Volume 40 | Issue 124
The Social Security Administration has announced key 2018 Social Security numbers, including a cost-of-living adjustment of 2.0% and taxable wage base of $128,700.
Key Changes for 2018
By law, Social Security benefits increase automatically each year if the Consumer Price Index for Urban Wage Earners and Clerical Workers (CPI-W) increases from the third quarter of the last year to the corresponding period of the current year. The measure for the current period in 2017 is compared to the 2016 index to determine the increase for 2018. Accordingly, the 2018 Social Security cost-of-living percentage increase will be 2.0%, and will first apply to December 2017 benefits payable in January 2018.
For Old Age Survivors and Disability Insurance (OASDI), the payroll tax rate in 2018 will be 6.20% on wages up to the Social Security taxable wage base. The Social Security taxable wage base will increase in 2018 to $128,700, up from $127,200 in 2017. The Medicare payroll tax rate of 1.45% will continue to apply on all wages in 2018. An additional 0.9% Medicare tax rate will apply on wages over $200,000 for single filers, wages over $250,000 for joint filers, and wages over $125,000 for persons who are married but filing separately. These threshold amounts are not indexed for inflation.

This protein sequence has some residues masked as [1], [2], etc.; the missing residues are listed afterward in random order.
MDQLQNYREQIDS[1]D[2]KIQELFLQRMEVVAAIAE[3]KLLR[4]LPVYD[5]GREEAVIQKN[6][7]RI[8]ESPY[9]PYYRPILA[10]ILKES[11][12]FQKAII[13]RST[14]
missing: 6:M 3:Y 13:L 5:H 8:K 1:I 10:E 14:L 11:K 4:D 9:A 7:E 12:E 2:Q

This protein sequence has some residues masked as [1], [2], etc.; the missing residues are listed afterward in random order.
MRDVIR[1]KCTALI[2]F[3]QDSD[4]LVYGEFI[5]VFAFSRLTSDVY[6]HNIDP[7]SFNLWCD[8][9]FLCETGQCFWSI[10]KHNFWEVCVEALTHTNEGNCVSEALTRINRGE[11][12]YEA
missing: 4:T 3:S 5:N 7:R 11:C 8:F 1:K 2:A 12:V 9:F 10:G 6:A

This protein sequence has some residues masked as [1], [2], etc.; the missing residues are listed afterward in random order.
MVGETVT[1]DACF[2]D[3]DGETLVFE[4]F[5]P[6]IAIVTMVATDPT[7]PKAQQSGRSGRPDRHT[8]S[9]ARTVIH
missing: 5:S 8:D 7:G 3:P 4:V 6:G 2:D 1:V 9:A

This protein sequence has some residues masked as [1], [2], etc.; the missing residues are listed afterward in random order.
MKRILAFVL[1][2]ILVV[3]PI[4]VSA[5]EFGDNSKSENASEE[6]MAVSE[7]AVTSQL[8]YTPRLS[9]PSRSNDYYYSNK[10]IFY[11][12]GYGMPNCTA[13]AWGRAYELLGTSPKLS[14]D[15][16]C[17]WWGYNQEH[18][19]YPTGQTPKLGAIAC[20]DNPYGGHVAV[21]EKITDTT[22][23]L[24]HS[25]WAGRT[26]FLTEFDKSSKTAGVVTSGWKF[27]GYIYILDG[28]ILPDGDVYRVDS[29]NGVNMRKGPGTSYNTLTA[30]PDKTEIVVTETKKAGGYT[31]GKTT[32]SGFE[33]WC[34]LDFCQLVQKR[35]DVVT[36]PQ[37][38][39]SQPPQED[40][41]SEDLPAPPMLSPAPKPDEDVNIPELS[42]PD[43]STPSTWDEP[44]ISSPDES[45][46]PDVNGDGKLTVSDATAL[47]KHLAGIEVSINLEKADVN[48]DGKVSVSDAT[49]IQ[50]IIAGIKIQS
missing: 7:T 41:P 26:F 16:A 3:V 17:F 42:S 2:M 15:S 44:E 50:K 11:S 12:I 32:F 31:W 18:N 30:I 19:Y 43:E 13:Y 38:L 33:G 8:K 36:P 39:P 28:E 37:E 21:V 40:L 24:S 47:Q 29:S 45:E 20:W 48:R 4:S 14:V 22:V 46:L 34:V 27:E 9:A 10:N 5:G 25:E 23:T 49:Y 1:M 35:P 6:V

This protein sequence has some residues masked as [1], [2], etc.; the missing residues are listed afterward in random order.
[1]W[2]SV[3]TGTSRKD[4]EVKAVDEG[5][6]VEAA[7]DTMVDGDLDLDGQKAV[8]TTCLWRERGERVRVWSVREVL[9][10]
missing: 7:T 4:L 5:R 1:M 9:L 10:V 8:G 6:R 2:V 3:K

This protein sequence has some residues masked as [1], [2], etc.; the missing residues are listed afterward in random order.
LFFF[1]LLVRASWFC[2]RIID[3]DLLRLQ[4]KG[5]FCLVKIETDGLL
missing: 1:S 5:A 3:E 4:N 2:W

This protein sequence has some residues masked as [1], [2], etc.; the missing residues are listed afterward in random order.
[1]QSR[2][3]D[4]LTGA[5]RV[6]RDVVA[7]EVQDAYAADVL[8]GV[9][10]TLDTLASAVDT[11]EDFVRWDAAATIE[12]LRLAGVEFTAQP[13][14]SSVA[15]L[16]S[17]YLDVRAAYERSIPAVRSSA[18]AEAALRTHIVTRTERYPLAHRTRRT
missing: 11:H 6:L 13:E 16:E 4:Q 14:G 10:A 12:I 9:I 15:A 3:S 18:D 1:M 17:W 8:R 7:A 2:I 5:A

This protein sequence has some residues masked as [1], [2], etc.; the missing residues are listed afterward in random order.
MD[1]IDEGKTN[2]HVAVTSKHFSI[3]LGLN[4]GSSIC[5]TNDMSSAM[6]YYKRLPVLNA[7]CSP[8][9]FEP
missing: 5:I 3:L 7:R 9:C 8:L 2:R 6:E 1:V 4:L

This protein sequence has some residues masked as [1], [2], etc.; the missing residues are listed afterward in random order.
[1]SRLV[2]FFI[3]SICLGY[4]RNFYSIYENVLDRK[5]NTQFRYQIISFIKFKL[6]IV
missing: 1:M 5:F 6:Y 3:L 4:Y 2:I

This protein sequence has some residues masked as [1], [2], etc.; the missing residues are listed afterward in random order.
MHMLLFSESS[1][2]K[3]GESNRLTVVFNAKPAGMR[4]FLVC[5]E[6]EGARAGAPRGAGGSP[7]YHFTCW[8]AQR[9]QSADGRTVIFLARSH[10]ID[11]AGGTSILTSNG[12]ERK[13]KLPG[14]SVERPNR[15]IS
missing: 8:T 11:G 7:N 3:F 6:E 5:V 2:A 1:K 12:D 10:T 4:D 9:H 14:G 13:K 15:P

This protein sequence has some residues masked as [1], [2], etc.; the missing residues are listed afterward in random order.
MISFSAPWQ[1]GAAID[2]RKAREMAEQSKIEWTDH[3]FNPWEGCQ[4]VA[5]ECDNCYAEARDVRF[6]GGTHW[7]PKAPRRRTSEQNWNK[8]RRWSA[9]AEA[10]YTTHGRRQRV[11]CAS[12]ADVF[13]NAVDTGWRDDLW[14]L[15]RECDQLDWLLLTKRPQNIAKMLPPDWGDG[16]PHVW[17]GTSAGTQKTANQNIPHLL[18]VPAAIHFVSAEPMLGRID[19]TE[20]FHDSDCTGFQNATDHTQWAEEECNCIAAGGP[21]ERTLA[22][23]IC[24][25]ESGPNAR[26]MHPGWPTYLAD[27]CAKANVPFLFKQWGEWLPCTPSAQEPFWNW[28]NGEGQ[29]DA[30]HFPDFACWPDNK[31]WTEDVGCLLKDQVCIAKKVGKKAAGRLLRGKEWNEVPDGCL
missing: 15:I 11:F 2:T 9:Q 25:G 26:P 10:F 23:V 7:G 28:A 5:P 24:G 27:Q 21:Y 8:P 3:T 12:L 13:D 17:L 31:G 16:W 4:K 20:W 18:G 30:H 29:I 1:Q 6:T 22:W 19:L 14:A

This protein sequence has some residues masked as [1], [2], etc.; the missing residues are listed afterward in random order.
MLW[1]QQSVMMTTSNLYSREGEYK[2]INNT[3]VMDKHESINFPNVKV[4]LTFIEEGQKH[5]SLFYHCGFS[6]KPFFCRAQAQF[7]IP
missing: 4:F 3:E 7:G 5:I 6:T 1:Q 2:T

Other Social Security amounts for 2018 include the following:
- The average of total wages for 2016 (the most recent year) is $48,664.73. This figure is used in adjusting previous years’ earnings to determine the Average Indexed Monthly Earnings (AIME), which is used to calculate Social Security benefits.
- For 2018, the primary Social Security monthly benefit formula will be 90% of the first $896 of AIME, plus 32% of the next $4,503, plus 15% of any excess over $5,399.
- For recipients under Social Security normal retirement age (SSNRA) in 2018, the annual exempt amount is $17,040. For recipients who reach SSNRA in 2018, the annual exempt amount is $45,360, which applies only to earnings in months prior to the month the recipient attains SSNRA. There is no earnings test for Social Security recipients in months following attainment of SSNRA.